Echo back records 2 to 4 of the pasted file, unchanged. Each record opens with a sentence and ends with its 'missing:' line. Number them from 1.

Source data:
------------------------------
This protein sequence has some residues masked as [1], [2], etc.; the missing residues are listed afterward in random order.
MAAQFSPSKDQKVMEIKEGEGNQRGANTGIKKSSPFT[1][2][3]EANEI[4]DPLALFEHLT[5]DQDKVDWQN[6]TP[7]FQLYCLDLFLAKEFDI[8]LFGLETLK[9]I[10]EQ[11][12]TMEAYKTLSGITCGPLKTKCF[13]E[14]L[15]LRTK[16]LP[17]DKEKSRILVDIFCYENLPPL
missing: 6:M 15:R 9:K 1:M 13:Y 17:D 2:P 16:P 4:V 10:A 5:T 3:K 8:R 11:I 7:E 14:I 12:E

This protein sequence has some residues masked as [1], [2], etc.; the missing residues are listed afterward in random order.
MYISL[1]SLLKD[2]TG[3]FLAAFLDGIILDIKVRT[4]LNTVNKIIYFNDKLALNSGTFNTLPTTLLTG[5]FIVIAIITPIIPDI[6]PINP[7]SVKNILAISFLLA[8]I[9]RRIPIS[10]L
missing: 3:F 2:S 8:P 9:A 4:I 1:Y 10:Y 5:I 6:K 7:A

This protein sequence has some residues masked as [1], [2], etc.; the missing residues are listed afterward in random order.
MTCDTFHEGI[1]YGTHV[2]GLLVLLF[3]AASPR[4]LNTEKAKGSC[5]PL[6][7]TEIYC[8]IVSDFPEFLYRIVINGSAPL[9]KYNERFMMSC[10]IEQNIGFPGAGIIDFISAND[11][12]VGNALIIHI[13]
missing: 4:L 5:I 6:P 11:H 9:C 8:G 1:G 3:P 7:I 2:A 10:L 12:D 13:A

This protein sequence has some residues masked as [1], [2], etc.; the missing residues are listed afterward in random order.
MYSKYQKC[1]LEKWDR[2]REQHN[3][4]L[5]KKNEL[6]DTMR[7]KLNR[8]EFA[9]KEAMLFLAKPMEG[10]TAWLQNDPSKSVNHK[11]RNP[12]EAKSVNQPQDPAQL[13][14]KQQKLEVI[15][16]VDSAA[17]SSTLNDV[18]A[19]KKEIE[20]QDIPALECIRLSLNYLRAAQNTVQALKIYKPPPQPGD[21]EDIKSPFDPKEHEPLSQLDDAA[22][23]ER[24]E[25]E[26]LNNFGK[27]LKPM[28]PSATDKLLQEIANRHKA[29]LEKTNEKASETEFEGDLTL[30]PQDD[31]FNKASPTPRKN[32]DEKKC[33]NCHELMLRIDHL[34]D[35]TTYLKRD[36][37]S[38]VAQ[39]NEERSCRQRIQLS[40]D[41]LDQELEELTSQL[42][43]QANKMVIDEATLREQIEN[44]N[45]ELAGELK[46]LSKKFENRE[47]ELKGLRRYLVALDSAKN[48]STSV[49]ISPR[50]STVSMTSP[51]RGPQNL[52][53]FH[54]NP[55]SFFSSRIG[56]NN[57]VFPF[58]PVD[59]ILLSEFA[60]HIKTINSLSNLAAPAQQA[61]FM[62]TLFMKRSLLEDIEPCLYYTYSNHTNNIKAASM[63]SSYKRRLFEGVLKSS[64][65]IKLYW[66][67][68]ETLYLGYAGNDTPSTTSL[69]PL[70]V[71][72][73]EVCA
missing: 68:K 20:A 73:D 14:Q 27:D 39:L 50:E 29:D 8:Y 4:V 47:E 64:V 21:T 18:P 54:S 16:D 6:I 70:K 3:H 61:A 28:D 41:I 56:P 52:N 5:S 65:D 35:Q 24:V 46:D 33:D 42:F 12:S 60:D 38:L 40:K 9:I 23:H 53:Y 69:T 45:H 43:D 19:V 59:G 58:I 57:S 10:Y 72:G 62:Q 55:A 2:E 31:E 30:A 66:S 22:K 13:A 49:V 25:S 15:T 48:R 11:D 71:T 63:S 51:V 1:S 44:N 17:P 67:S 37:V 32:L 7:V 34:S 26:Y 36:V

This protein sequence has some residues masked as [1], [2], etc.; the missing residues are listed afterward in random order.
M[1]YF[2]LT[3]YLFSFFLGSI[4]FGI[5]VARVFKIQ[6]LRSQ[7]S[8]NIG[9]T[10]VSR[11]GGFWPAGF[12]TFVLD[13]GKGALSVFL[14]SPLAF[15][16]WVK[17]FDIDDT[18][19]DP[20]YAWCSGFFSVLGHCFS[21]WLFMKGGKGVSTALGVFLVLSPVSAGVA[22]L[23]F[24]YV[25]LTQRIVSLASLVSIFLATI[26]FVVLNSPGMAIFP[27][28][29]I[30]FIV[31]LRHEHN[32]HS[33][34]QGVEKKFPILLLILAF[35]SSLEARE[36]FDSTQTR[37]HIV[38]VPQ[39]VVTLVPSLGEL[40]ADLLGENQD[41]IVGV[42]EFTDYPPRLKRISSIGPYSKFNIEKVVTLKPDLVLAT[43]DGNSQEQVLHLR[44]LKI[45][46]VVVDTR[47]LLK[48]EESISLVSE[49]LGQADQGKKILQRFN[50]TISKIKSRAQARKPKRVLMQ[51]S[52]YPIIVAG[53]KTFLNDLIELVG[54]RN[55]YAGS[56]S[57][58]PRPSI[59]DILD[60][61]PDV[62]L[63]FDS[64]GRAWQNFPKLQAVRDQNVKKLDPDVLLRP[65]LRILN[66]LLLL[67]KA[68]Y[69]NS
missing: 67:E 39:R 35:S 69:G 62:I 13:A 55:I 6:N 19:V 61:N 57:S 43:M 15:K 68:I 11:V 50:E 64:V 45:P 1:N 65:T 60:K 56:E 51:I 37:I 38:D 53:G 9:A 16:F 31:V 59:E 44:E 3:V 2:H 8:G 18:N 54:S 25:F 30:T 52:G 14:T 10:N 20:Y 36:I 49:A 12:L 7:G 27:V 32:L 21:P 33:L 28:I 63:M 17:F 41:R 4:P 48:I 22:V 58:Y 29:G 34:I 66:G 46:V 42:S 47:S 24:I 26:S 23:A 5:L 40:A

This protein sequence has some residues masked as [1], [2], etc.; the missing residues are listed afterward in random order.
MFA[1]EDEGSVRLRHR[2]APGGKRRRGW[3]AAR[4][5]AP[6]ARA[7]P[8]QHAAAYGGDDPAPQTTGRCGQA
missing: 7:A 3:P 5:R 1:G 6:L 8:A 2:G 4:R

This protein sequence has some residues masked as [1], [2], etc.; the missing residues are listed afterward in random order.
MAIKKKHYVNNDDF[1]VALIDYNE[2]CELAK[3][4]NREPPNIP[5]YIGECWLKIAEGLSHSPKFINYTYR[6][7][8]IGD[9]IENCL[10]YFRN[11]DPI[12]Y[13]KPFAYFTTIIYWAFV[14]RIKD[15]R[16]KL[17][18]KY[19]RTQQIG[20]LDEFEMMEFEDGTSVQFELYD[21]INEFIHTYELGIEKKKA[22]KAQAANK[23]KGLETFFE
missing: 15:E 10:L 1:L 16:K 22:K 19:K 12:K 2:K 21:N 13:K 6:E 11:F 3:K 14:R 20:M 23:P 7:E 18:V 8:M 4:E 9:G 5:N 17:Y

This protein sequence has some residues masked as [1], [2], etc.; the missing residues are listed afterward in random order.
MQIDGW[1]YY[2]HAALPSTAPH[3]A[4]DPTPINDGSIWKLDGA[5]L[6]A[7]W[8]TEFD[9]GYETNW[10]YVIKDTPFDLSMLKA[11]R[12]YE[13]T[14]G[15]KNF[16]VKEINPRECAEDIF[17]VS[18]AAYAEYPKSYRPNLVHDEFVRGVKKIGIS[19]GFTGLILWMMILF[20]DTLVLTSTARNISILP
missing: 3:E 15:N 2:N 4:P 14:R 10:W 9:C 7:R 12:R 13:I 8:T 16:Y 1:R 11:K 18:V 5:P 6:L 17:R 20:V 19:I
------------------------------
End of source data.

This protein sequence has some residues masked as [1], [2], etc.; the missing residues are listed afterward in random order.
MYISL[1]SLLKD[2]TG[3]FLAAFLDGIILDIKVRT[4]LNTVNKIIYFNDKLALNSGTFNTLPTTLLTG[5]FIVIAIITPIIPDI[6]PINP[7]SVKNILAISFLLA[8]I[9]RRIPIS[10]L
missing: 3:F 2:S 8:P 9:A 4:I 1:Y 10:Y 5:I 6:K 7:A

This protein sequence has some residues masked as [1], [2], etc.; the missing residues are listed afterward in random order.
MTCDTFHEGI[1]YGTHV[2]GLLVLLF[3]AASPR[4]LNTEKAKGSC[5]PL[6][7]TEIYC[8]IVSDFPEFLYRIVINGSAPL[9]KYNERFMMSC[10]IEQNIGFPGAGIIDFISAND[11][12]VGNALIIHI[13]
missing: 4:L 5:I 6:P 11:H 9:C 8:G 1:G 3:P 7:I 2:A 10:L 12:D 13:A

This protein sequence has some residues masked as [1], [2], etc.; the missing residues are listed afterward in random order.
MYSKYQKC[1]LEKWDR[2]REQHN[3][4]L[5]KKNEL[6]DTMR[7]KLNR[8]EFA[9]KEAMLFLAKPMEG[10]TAWLQNDPSKSVNHK[11]RNP[12]EAKSVNQPQDPAQL[13][14]KQQKLEVI[15][16]VDSAA[17]SSTLNDV[18]A[19]KKEIE[20]QDIPALECIRLSLNYLRAAQNTVQALKIYKPPPQPGD[21]EDIKSPFDPKEHEPLSQLDDAA[22][23]ER[24]E[25]E[26]LNNFGK[27]LKPM[28]PSATDKLLQEIANRHKA[29]LEKTNEKASETEFEGDLTL[30]PQDD[31]FNKASPTPRKN[32]DEKKC[33]NCHELMLRIDHL[34]D[35]TTYLKRD[36][37]S[38]VAQ[39]NEERSCRQRIQLS[40]D[41]LDQELEELTSQL[42][43]QANKMVIDEATLREQIEN[44]N[45]ELAGELK[46]LSKKFENRE[47]ELKGLRRYLVALDSAKN[48]STSV[49]ISPR[50]STVSMTSP[51]RGPQNL[52][53]FH[54]NP[55]SFFSSRIG[56]NN[57]VFPF[58]PVD[59]ILLSEFA[60]HIKTINSLSNLAAPAQQA[61]FM[62]TLFMKRSLLEDIEPCLYYTYSNHTNNIKAASM[63]SSYKRRLFEGVLKSS[64][65]IKLYW[66][67][68]ETLYLGYAGNDTPSTTSL[69]PL[70]V[71][72][73]EVCA
missing: 68:K 20:A 73:D 14:Q 27:D 39:L 50:E 29:D 8:Y 4:V 47:E 64:V 21:T 18:P 54:S 16:D 6:I 70:K 3:H 61:A 28:D 41:I 56:P 52:N 5:S 65:D 35:Q 24:V 46:D 33:D 42:F 12:S 60:D 38:L 40:K 9:I 23:H 53:Y 69:T 45:H 43:D 19:V 59:G 58:I 57:S 10:Y 72:G 62:Q 55:A 2:E 31:E 30:A 66:S 22:K 13:A 49:V 25:S 15:T 48:R 11:D 71:T 63:S 51:V 1:S 44:N 17:P 67:S 37:V 32:L 7:V 34:S 26:Y 36:V